Whether you’re new to digital marketing or not, it can sometimes be daunting to consider everything you need to do to encourage customers to engage with and purchase your products or services. The AIDA model is a great way to think about how to shape your digital marketing or content strategy, as it helps you to funnel customers down the right channels to give the best chance of conversion at the end. Think of it as guiding your customers through a tunnel – you’re helping them to get to the light where sitting pretty at the end is your brand’s product or service.
So, starting at the beginning, AIDA stands for: Awareness, Interest, Desire and Action. This essentially explains the process that many customers go through when considering buying something and is a classic marketing funnel model – you may have even heard of or looked into it before.
Starting at the top of the funnel we have customer awareness, and this is making sure your potential customers are familiar with your brand and the product/services you offer. If you’re a smaller business or working within in a saturated or niche marketplace, there’s a good chance they’re not going to be aware of your brand already, so you need to put some marketing techniques into practice to try and get their attention. We look at some examples of what you can do later in this post.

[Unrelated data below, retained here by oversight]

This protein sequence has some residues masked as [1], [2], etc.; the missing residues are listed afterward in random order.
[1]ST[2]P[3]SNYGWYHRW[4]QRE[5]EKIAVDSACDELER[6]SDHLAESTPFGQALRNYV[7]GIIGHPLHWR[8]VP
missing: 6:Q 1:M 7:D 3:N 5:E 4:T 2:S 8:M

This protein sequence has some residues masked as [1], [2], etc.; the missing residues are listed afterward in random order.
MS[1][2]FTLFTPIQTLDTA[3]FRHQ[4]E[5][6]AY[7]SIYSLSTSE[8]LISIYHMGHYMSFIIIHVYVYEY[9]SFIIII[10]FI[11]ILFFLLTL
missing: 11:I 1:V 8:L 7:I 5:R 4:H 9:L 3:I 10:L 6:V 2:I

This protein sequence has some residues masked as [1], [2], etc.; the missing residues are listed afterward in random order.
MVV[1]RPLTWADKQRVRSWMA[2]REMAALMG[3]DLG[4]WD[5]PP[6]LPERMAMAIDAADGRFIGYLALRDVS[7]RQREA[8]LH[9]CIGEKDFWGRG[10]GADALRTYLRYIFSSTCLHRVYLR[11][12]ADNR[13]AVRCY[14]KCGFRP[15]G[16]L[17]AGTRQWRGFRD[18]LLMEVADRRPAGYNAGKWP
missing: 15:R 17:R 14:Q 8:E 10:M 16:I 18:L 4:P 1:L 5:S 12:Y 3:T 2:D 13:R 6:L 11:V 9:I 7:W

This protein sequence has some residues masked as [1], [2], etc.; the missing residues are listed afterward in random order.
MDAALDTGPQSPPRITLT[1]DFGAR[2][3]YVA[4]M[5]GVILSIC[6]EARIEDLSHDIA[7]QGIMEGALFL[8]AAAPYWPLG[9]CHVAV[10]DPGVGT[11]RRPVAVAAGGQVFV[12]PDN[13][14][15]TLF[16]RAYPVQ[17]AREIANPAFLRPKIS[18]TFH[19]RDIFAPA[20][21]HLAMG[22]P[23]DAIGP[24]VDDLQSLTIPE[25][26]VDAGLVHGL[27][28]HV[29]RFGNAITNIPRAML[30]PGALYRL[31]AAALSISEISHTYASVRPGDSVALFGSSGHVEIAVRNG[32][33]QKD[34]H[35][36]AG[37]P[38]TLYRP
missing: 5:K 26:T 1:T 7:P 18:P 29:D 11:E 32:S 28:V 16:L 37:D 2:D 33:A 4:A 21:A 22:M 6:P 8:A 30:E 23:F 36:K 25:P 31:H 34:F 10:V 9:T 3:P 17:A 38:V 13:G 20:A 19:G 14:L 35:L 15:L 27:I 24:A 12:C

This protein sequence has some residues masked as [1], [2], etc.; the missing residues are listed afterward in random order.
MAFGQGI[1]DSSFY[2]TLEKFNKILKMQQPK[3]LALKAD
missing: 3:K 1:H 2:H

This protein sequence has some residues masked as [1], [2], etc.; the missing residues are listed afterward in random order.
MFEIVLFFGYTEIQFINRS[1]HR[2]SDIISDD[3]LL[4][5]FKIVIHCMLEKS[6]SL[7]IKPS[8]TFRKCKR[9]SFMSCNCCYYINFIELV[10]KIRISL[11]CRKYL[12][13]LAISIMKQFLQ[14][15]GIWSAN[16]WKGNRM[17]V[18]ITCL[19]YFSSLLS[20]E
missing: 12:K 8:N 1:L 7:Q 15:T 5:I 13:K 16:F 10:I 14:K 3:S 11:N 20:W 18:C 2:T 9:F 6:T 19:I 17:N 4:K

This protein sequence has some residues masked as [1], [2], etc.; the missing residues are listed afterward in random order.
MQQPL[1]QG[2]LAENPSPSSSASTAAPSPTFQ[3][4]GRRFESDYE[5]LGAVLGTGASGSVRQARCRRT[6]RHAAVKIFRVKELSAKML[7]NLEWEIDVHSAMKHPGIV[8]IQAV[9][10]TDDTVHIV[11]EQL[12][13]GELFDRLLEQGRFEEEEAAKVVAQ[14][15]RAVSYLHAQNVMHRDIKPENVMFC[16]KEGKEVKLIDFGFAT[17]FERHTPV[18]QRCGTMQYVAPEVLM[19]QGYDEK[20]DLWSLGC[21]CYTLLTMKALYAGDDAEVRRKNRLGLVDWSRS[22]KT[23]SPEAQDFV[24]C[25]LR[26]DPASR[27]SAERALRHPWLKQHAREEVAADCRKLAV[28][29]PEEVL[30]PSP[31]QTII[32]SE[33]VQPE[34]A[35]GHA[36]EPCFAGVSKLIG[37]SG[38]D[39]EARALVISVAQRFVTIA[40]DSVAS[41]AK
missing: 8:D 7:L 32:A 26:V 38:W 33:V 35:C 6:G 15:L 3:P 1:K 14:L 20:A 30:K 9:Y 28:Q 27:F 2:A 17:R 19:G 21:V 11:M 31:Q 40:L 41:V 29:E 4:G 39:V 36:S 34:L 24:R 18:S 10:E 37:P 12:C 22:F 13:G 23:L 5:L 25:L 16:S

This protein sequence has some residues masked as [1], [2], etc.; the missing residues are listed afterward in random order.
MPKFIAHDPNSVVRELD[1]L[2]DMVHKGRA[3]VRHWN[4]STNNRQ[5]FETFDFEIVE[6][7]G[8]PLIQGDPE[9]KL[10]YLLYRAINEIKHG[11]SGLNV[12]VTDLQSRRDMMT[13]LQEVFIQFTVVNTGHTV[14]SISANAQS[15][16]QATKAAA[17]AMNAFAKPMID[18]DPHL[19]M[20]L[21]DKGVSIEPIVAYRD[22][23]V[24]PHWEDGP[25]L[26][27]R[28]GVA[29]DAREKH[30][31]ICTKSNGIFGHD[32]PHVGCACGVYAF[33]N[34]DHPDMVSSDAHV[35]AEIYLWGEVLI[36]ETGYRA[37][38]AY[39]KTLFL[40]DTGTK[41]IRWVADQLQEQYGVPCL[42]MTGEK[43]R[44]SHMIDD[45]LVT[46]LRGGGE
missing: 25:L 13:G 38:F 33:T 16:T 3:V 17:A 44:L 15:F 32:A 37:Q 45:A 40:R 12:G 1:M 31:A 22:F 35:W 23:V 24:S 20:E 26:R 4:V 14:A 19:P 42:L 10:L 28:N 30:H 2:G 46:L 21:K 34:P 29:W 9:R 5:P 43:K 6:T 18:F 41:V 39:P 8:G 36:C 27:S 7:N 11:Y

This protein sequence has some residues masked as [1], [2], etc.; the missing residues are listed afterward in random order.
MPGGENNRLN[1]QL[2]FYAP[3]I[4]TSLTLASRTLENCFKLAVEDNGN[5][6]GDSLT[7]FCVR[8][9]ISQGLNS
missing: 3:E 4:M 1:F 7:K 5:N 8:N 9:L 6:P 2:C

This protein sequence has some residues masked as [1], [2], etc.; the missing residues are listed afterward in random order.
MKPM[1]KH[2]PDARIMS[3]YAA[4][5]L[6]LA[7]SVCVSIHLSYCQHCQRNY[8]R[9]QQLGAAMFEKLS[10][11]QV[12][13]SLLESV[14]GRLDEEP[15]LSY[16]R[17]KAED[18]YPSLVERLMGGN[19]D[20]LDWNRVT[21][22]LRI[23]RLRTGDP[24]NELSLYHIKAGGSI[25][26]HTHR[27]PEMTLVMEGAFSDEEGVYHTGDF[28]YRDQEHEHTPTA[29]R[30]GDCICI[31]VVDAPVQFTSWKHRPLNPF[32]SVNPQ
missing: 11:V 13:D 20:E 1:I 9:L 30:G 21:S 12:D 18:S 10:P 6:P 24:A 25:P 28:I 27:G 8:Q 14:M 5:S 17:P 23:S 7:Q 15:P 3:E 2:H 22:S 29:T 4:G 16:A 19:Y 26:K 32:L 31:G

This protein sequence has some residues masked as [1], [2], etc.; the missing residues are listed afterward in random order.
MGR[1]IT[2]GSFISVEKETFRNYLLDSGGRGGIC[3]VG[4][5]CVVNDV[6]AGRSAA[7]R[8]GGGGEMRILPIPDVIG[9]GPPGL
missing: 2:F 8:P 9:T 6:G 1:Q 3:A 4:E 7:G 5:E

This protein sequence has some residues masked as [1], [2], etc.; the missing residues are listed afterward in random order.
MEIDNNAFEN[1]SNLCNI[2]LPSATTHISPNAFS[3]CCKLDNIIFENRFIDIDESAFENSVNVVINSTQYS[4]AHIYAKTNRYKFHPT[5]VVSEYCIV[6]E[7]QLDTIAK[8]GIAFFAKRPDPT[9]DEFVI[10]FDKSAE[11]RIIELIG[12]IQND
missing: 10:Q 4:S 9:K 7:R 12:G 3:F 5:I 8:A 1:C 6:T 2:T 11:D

Moving down the funnel onto Interest, this is where you need to encourage your customers (now they’re aware of you) that you have something they need. You want them to use your website to do more research and find out about what you offer, so you can encourage them that your products are the best choice.
The third aspect, Desire, is where you try to work on creating an emotional connection, and really moving your customers into the ‘wanting’ stage. Customers should move past the ‘need’ for your product and start making excuses for why they really have to have it (we’ve all done it, so you know what we mean). Even for basic everyday items it’s important to give your potential customers reasons as to why they really do need and want this product in their lives – don’t give up on your lead when you’re nearing the finish line.
The narrowest part of the AIDA marketing funnel is Action. This is where a good, strong call to action is used to guide your customers to the final stage – conversion. That doesn’t necessarily have to be a purchase either, it can be downloading a guide or e-book you’ve created, it could be signing up for your monthly newsletter, or it could be converting to purchase a product or service. You can have lots of different funnels going on at the same time all looking to achieve slightly different goals, and that’s totally okay – just bear the customer journey in mind.
You can also consider retention as a final point, as retaining your clients and building a loyal base is an important part of marketing after all. This is where you want to cross-sell, upsell, encourage referrals etc, basically anything you can do to ensure your customers come back to you and recommend their friends and family to check out your products or services.
Awareness: Here we’re talking good old fashioned quality content. You’ve no doubt heard the term content is king, but not just any old rubbish will do – Google is way too clever nowadays. Keyword-targeted blog posts, commonly asked (from a search perspective) FAQs, videos, infographics, social media posts, Google display ads and social ads are great places to start, and if you can get your digital PR going and start securing links in round ups or other relevant publications, you’ll be creating awareness all over the place.